Galatians -- Commentaries Bible. Ephesians -- Commentaries Summary Publisher's description: Galatians and Ephesians are two of the brightest pearls in the writings of Paul.
Galatians focuses on justification by faith as the basis of Christian liberty, and ends with a discussion of Christian ethics since we have been justified, how then shall we live? Ephesians says even more about holy living, focusing on the grace of God that not only provides individual salvation but brings the redeemed together into a new community in Christ, the church, and empowers us in the cosmic struggle between good and evil. Both books tell us how we are saved in Christ, how to walk with Him in daily life, and how to live together as Christians.
And both will transform us as we let the Holy Spirit speak through them. Contents Book 1. Exploring Galatians: Introduction to the letter of Galatians 1.
Introducing the threat to Christian liberty 2. History : Paul's authority as an apostle of liberty 3. Theology : justification by faith as the basis of Christian liberty 4. Ethics : the responsibilities of liberty 5. Wrapping it up Book 2. Exploring Ephesians: Introduction to the letters to the Ephesians 1. Saying hello 2. Doctrinal affirmations 3. Practical exhortations 4. Saying ggodbye. Notes Includes biblical text translated by the author. View online Borrow Buy Freely available Show 0 more links Set up My libraries How do I set up "My libraries"?
Avondale College Library. Open to the public ; None of your libraries hold this item. It is one of the great warnings of the Christian life that if we keep them to ourselves we lose them. Paul says that he was made a servant by the free gift of the grace of God.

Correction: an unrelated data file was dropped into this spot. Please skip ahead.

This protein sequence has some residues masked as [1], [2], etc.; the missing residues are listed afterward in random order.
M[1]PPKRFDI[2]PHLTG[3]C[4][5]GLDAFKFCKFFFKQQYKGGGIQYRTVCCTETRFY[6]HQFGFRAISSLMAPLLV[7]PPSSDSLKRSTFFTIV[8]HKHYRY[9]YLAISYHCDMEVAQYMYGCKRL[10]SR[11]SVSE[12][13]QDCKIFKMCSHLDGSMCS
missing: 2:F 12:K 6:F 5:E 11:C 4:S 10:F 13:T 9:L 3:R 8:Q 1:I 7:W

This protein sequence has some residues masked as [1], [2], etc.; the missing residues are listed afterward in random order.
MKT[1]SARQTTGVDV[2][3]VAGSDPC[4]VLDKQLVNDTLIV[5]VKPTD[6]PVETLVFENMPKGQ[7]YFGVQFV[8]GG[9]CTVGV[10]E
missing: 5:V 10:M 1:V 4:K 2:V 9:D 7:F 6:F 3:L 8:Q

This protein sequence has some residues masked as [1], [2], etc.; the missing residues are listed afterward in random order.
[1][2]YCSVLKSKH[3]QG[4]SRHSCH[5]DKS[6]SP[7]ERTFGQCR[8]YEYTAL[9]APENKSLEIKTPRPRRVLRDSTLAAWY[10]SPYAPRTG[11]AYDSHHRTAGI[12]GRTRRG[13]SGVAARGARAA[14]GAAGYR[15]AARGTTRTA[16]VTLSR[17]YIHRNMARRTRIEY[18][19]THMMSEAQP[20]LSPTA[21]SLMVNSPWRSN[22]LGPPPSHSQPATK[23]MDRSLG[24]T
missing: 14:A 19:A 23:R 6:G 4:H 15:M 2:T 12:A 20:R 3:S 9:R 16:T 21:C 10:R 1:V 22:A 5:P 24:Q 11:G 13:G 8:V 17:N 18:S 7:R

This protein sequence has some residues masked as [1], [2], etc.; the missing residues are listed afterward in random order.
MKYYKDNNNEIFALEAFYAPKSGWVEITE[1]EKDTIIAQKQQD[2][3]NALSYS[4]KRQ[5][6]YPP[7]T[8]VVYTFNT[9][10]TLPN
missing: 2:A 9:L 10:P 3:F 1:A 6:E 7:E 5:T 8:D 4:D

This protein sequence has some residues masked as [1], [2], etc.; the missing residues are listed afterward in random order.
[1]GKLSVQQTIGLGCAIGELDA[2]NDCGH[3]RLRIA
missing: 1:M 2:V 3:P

ISBN 13: 9780828018968
He did not think of his service as a wearisome duty but as a radiant privilege. It is often astonishingly difficult to persuade people to serve the Church. To teach for God, to sing for God, to administer affairs for God, to speak for God, to visit those in poverty and distress for God, to give of our time and our talent and our substance for God, should not be counted a duty to be coerced out of us; it is a privilege which we should be glad to accept.
He did not expect the way of service to be easy; he did not expect the way of loyalty to be trouble-free. Unamuno, the great Spanish mystic, used to say, "May God deny you peace, and give you glory. Maltby used to say that Jesus promised his disciples three things--that "they would be absurdly happy, completely fearless, and in constant trouble.
To suffer for Christ is not a penalty; it is our glory, for it is to share in the sufferings of Christ himself and an opportunity to demonstrate the reality of our loyalty to him. I therefore pray that you will not lose heart because of my afflictions on your behalf. Paul saw himself as a man who had been given a double privilege.
Exploring Galatians and Ephesians by George R. Knight
He had been given the privilege of discovering the secret that it was God's will that all men should be gathered into his love. And he had been given the privilege of making this secret known to the Church and of being the instrument by which God's grace went out to the Gentiles.
But that consciousness of privilege did not make Paul proud; it made him intensely humble. He was amazed that this great privilege had been given to him who, as he saw it, was less than the least of God's people. If ever we are privileged to preach or to teach the message of the love of God or to do anything for Jesus Christ, we must always remember that our greatness lies not in ourselves but in our task and in our message.
Toscanini was one of the greatest orchestral conductors in the world. Once when he was talking to an orchestra when he was preparing to play one of Beethoven's symphonies with them he said: "Gentlemen, I am nothing; you are nothing; Beethoven is everything. Leslie Weatherhead tells of a talk he had with a public schoolboy who had decided to enter the ministry of the Church.
He asked him when he had come to his decision, and the lad said he had been moved to make it after a certain service in the school chapel. Weatherhead very naturally asked who the preacher had been, and the lad answered that he had no idea; he only knew that Jesus Christ had spoken to him that morning.